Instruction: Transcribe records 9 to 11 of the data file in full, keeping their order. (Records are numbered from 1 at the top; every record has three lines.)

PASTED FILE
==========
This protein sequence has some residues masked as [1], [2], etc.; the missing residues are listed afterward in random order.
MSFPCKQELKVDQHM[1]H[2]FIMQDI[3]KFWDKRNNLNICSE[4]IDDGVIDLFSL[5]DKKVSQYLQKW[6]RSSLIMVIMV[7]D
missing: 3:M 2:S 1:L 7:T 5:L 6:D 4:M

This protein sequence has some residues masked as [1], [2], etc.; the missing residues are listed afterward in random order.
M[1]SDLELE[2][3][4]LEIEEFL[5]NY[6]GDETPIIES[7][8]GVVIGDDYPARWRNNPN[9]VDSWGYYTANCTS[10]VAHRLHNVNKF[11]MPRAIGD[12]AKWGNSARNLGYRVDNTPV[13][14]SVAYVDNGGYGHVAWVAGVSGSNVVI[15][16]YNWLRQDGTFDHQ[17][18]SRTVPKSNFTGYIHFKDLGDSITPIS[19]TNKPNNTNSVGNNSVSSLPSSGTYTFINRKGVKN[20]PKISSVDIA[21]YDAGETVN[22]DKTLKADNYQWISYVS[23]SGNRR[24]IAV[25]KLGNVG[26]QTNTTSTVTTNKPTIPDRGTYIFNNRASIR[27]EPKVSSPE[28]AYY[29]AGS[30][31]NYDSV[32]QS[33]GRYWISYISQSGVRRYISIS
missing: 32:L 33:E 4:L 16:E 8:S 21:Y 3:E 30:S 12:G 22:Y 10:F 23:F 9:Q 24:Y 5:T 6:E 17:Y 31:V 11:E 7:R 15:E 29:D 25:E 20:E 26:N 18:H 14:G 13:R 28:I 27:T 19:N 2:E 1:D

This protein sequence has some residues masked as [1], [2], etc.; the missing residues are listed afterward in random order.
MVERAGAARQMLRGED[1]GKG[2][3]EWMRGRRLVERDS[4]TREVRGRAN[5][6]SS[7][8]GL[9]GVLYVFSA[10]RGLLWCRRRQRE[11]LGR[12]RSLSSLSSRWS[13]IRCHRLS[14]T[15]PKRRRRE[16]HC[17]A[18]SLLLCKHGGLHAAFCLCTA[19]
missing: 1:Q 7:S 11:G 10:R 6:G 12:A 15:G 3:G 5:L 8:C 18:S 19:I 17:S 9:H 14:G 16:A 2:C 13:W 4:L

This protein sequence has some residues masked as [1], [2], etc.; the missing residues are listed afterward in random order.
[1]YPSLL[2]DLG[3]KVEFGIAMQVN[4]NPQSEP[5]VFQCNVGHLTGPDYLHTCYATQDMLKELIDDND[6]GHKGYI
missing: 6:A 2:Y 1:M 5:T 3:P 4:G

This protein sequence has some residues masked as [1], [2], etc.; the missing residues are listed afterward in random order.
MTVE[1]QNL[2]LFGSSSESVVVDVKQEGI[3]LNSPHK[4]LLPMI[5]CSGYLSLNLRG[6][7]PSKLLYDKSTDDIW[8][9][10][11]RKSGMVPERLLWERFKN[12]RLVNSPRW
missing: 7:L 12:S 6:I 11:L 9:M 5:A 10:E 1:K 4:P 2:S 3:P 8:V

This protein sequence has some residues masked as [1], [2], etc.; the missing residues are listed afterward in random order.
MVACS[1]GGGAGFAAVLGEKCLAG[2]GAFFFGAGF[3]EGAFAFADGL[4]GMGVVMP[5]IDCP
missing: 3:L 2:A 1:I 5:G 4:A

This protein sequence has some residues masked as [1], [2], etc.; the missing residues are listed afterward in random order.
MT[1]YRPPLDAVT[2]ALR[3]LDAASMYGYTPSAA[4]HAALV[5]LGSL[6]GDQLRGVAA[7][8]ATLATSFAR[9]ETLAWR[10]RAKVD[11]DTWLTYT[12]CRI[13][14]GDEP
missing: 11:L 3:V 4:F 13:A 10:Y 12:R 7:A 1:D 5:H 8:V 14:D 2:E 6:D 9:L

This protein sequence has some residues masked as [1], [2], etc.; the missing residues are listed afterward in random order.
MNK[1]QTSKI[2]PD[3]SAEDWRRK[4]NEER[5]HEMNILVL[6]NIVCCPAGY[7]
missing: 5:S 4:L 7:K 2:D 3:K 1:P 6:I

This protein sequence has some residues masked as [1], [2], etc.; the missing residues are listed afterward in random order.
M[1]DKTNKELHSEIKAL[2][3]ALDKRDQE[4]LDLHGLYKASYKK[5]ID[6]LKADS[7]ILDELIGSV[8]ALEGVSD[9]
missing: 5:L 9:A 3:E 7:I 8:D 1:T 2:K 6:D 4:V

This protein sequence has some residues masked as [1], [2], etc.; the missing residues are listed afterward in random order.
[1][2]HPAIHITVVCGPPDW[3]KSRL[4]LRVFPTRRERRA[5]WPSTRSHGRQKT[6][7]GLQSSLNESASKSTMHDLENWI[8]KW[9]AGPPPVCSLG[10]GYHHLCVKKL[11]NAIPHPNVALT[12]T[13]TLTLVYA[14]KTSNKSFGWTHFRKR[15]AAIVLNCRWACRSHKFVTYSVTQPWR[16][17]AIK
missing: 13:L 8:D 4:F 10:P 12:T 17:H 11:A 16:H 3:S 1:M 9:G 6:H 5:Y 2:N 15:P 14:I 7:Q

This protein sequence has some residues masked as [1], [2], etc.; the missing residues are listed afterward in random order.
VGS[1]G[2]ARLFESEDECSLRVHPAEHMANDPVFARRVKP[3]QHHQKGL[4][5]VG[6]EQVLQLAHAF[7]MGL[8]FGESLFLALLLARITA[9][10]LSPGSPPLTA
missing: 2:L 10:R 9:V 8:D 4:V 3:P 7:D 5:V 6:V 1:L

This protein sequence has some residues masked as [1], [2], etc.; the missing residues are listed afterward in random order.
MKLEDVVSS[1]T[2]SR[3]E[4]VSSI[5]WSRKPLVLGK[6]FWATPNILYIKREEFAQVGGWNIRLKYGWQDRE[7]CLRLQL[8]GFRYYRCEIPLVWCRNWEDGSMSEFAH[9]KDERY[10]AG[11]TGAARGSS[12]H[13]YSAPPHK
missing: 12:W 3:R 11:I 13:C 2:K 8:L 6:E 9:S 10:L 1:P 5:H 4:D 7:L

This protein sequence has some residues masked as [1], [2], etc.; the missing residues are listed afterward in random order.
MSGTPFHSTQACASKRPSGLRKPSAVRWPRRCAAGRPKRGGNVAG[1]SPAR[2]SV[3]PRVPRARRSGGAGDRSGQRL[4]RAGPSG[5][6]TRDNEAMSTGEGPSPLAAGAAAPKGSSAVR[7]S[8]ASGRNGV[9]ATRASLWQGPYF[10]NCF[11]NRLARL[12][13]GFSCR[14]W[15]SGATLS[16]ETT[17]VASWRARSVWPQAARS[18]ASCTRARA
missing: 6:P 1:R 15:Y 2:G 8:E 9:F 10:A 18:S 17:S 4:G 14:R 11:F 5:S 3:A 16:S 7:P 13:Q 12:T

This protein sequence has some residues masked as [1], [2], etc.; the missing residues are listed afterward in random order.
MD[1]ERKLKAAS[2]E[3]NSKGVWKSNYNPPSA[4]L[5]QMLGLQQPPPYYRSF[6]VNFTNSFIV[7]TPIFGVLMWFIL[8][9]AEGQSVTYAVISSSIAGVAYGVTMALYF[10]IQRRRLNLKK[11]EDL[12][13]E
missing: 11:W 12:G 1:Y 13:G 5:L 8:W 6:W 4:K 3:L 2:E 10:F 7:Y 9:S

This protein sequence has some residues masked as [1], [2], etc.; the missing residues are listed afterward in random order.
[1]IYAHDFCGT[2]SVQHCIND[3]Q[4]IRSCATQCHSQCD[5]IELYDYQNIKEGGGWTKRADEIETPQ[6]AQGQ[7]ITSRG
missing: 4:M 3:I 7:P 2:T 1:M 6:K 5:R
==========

This protein sequence has some residues masked as [1], [2], etc.; the missing residues are listed afterward in random order.
M[1]DKTNKELHSEIKAL[2][3]ALDKRDQE[4]LDLHGLYKASYKK[5]ID[6]LKADS[7]ILDELIGSV[8]ALEGVSD[9]
missing: 5:L 9:A 3:E 7:I 8:D 1:T 2:K 6:D 4:V

This protein sequence has some residues masked as [1], [2], etc.; the missing residues are listed afterward in random order.
[1][2]HPAIHITVVCGPPDW[3]KSRL[4]LRVFPTRRERRA[5]WPSTRSHGRQKT[6][7]GLQSSLNESASKSTMHDLENWI[8]KW[9]AGPPPVCSLG[10]GYHHLCVKKL[11]NAIPHPNVALT[12]T[13]TLTLVYA[14]KTSNKSFGWTHFRKR[15]AAIVLNCRWACRSHKFVTYSVTQPWR[16][17]AIK
missing: 13:L 8:D 4:F 10:P 12:T 17:H 11:A 16:H 3:S 1:M 9:G 6:H 5:Y 2:N 15:P 14:I 7:Q

This protein sequence has some residues masked as [1], [2], etc.; the missing residues are listed afterward in random order.
VGS[1]G[2]ARLFESEDECSLRVHPAEHMANDPVFARRVKP[3]QHHQKGL[4][5]VG[6]EQVLQLAHAF[7]MGL[8]FGESLFLALLLARITA[9][10]LSPGSPPLTA
missing: 2:L 10:R 9:V 8:D 4:V 3:P 7:D 5:V 6:V 1:L